Sony eBook Reader – First Impressions

Though I would have preferred a Kindle, in the end (as the Kindle is not available in the UK) we ordered some Sony eBook readers for assesment and evaluation at the college to see if they would be of any use for our learners. We got the Sony PRS 505 eBook Reader model.

Sony eBook Reader - First Impressions

So what are my first impressions then?

I did like the size and weight and the fact that it came with a leather case. It felt right and looked good.

Then I was initially disappointed that there was no native Mac support. Sony eBook Library is not officially supported on Mac OS X or Linux based systems, although when the device is connected it grants access to its internal flash memory as though it were a USB Mass Storage device allowing the user to transfer files directly. There are some third party applications and I have found (but not yet tried) Docudesk PRS Browser for the Mac.

So once I had access to a Windows PC, I installed the software, though I had to charge the device first. The device is charged by USB, though it has a 5V charging socket, it does not come with a charger (but the PSP one fits and works fine, not sure if I should recommend that).

After configuring I installed the “free” hundred classic books which come with the device and at this point not worry about buying any eBooks. I have been recommended to use WHSmith over Waterstones as WHSmith is “cheaper”.

The process of reading a book is quite simple and the screen is easy to read. I haven’t had a chance to read a whole book, but initial impressions was that the screen was not going to be too hard on the eyes. The controls are relatively simple, but there is no touchscreen (and as I am use to PDAs and the iPod touch) it was difficult not to touch or swipe the screen.

The Sony Reader can also show pictures (admittedly in greyscale) and play audio files.

So why would you want to use an eBook reader?

Well though you can use eBooks on a regular computer or laptop, the battery life on eBook readers is a lot longer and therefore will probably last the week unlike a laptop which would probably only last the morning.

It should also be possible (with SD Card and Memory Stick slots) to “give” students all their learning materials, assignments, etc as eBooks so there would be no need to download stuff from the institutional VLE.

Why would you use this over a laptop?

Personally I wouldn’t. I would more likely use it in conjunction with a laptop, using the Reader to read source material and the laptop to write it. I also think this would stop or deter the learner from potentially plagiarising a source by copying and pasting.

Overall my first impressions are very positive and I think it is a great device. Whether I will use it and use it extensively has yet to be seen.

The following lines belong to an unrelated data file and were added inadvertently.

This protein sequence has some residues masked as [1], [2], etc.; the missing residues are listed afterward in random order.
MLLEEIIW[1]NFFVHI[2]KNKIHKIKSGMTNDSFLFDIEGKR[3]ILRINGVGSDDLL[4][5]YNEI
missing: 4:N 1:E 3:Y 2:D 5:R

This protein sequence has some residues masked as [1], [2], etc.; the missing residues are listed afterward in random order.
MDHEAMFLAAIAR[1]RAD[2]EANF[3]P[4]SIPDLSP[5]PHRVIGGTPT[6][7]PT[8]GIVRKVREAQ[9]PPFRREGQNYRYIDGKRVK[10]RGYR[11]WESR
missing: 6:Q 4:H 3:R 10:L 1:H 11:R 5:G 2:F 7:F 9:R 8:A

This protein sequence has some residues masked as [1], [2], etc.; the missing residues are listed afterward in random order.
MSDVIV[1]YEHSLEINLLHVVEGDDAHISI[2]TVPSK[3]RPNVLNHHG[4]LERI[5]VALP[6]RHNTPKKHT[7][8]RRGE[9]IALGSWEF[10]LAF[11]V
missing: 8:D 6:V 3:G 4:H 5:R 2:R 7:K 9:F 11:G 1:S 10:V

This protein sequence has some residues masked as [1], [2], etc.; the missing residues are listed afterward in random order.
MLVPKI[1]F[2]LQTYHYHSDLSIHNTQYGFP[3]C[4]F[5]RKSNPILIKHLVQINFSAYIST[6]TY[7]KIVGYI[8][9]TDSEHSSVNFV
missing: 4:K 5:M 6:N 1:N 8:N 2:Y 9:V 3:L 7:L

4 thoughts on “Sony eBook Reader – First Impressions”

  1. I’ve been using the Sony Reader for a while now and I like it, but not love it; the time taken to change page, the ‘flash’ as it suddenly goes blank before changing the screen, the lack of functionality, and the general ‘clunkiness’ of the OS makes it difficult to love.

    However, one academic took his Reader into a Management meeting with one file loaded .. all 345 pages of it (whereas other people printed off some of the pages (not all of them!).

    I think Sony have missed a trick in trying to make this commercial as a replacement for taking books on holiday with you, rather than making it a tool for business and education; give us the ability to note take, scribble, bookmark, print, download (wi-fi) and it’ll be unbeatable!!

  2. I’ve had mine since Christmas, it hasn’t meant that I have now cleared out the spare room of books, just means I wont be collecting any more. In fact my step dad has since lent me some books – and reading them has meant I have really missed using my eBook. I have a section for all those useful articles that I keep getting recommended, but never have time to read when on my laptop. Now I can fit them in when just reading.

    I have found this device really feels like a book (to the extent when reading in bed I have tried to turn the page!). Unlike David I have no blank screen when page turning, it is just like turning a page, but this could be due to a difference in models (or perhaps the size of documents?).

    I must admit I like it because it can’t do all those things David suggests – that’s what laptops/ PDAs are for, I have enough of them and the “one device does all” never lives up to what you want (plus you can bookmark on the Sony eReader).

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